Using Docker

For always using the last build version of SFINCS on Windows, Mac, Linux or a cloud based cluster a convenient solution is running a Docker container version of SFINCS. This can be done on a local desktop or in a cloud based cluster supporting docker (or using singularity, see below).

Note that this Docker version of SFINCS is available under the same GNU GPL-v3 License as the windows executable.

Local desktop version

After downloading Docker desktop for your operating system (, you can run a model using:


docker pull deltares/sfincs-cpu

docker run -vC:/Users/../SFINCS:/data deltares/sfincs-cpu

(here 'C:/Users/../SFINCS' is the folder where the SFINCS input files to be used are located)

NOTE - you have to supply the full path, not a relative path!

NOTE - For Linux/Mac you do the same, but write the path as /C/Users/../SFINCS/

Instead of using the latest automatically cmpiled version, you can also pull a verified tagged release from: This can be for instance the open source release version ‘docker pull deltares/sfincs-cpu:sfincs-v2.0.3-Cauberg’.

Cloud based cluster

The same principle is also possible on a cloud based cluster that supports running docker containers

Using Singularity

On cloud based clusters like Surfsara/Azure/Amazon that supports singularity, it is possible to run the Docker container version of SFINCS directly. Depending on the application it could be wise to pull the docker container once and save as new image, after which this image can be run multiple times. This prevents unnesissarily loading the Docker container every time a simulation is performed.

Note that this Docker version of SFINCS is available under the same GNU GPL-v3 License as the windows executable.


Pulling and running the docker container immediately:

        singularity run -B$(pwd):/data --nv docker://deltares/sfincs-cpu

First pulling the docker container and creating a singularity image, then running this image:

        singularity pull docker://deltares/sfincs-cpu sfincs-cpu.img

        singularity run -B$(pwd):/data sfincs-cpu.img

Also here, instead of using the latest automatically cmpiled version, you can also pull a verified tagged release from: This can be for instance the open source release version ‘sfincs-v2.0.3-Cauberg’.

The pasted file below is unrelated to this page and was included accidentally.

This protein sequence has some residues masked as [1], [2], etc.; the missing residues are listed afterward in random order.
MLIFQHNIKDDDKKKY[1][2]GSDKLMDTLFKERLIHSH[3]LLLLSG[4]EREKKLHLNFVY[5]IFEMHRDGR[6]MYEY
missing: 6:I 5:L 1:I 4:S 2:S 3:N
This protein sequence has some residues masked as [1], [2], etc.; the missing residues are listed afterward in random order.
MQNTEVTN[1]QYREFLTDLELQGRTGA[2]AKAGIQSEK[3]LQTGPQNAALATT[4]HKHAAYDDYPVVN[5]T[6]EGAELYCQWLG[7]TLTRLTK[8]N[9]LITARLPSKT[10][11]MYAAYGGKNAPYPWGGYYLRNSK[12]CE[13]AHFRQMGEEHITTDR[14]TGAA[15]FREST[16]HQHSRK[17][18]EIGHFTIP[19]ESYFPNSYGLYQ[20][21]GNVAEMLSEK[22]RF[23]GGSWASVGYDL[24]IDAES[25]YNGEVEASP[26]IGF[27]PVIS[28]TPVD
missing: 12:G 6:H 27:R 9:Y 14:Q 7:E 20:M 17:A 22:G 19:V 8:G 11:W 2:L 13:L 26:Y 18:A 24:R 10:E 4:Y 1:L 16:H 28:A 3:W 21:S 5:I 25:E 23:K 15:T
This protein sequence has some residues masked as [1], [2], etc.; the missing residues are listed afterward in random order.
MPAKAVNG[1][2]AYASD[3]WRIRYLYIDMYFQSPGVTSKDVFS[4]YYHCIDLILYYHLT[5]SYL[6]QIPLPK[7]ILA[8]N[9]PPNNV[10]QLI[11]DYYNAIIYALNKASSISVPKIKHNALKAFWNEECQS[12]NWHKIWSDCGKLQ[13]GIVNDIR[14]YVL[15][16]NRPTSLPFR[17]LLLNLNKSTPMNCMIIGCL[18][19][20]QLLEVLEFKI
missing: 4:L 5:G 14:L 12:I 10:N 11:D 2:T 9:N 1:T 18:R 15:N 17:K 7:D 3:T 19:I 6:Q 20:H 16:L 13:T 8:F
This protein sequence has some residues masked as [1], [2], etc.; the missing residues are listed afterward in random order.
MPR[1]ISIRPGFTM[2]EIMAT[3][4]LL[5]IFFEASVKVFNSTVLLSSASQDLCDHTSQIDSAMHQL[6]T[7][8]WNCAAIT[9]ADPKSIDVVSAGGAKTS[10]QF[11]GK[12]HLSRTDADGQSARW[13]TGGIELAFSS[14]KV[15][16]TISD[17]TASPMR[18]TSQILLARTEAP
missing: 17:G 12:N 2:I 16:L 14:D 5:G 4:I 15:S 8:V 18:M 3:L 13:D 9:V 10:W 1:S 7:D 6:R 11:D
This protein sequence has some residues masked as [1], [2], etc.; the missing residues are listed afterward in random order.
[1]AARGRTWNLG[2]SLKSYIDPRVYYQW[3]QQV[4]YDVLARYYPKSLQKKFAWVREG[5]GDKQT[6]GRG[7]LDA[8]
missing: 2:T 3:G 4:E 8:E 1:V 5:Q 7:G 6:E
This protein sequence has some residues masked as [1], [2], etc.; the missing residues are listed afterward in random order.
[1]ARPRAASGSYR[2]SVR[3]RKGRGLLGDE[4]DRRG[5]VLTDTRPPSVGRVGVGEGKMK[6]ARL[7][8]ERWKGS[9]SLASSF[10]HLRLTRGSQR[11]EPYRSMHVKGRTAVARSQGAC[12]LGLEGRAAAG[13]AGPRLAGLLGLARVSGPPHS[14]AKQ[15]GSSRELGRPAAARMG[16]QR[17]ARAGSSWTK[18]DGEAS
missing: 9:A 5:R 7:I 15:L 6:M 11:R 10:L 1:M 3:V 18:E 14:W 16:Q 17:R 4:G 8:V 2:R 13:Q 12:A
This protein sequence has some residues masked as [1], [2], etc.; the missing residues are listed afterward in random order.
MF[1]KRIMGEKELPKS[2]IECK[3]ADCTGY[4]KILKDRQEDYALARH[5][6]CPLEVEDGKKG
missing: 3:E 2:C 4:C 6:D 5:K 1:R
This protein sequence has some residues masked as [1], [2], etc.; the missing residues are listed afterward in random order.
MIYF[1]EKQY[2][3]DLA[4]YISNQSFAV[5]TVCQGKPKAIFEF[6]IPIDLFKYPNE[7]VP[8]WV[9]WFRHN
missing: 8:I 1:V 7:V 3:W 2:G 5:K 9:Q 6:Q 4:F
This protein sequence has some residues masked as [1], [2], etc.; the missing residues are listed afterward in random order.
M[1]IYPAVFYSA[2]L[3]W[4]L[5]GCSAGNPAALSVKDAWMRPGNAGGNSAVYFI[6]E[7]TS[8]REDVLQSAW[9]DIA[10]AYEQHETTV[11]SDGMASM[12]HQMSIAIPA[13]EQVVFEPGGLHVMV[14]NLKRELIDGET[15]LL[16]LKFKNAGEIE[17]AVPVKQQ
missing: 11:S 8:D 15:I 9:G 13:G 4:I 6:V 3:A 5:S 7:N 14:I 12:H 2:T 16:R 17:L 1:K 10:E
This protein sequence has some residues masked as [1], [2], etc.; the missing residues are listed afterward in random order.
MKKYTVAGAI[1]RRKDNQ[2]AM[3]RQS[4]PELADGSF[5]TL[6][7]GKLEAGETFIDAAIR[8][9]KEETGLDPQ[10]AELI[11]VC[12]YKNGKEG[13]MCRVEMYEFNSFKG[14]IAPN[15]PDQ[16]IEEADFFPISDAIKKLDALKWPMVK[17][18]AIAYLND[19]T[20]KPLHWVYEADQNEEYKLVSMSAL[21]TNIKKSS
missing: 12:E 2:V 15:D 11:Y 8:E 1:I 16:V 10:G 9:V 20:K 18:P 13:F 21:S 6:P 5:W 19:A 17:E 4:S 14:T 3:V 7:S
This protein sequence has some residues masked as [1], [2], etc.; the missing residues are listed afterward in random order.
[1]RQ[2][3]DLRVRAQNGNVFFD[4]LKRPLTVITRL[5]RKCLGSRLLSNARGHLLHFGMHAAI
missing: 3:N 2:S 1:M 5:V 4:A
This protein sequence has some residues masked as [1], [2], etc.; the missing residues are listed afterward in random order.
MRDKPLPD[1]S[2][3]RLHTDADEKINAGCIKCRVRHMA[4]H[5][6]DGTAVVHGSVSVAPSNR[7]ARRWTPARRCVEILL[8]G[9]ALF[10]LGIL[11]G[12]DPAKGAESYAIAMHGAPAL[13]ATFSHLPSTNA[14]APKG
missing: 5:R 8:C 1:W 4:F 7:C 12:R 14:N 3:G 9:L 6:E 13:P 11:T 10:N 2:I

Courses learning SFINCS

Besides the elaborate information available in this manual, we do offer courses to learn from the experts how to set up a SFINCS model, and the theory and philosophy behind the model:

If these dates don’t suit you or your organisation, or you want a more advanced training; get in touch and we can set up a tailor-made course for you.

Questions and support

As Deltares is a NGO project-based organisation, and while we do try to answer all your questions, we simply cannot do this to the ultimate end-degree-level as the model is provided to you free of charge.

If you do have more structurally returning questions about how to set up SFINCS models for your application, considering getting a Software Service Package. For more information, send an email to:

Additionally, if you want the experts to set up a first working framework of SFINCS models for you, get in touch with product manager to discuss options for collaborations to set this up.



The code of this documentation is available from Get in touch if you have suggestions how to improve this manual, or put in a pull request with improvements yourself:


The SFINCS code is open source as of 16-11-2022, see:

Get in touch if you would like to join us in developing the SFINCS code, or put in a pull request on Github with improvements yourself: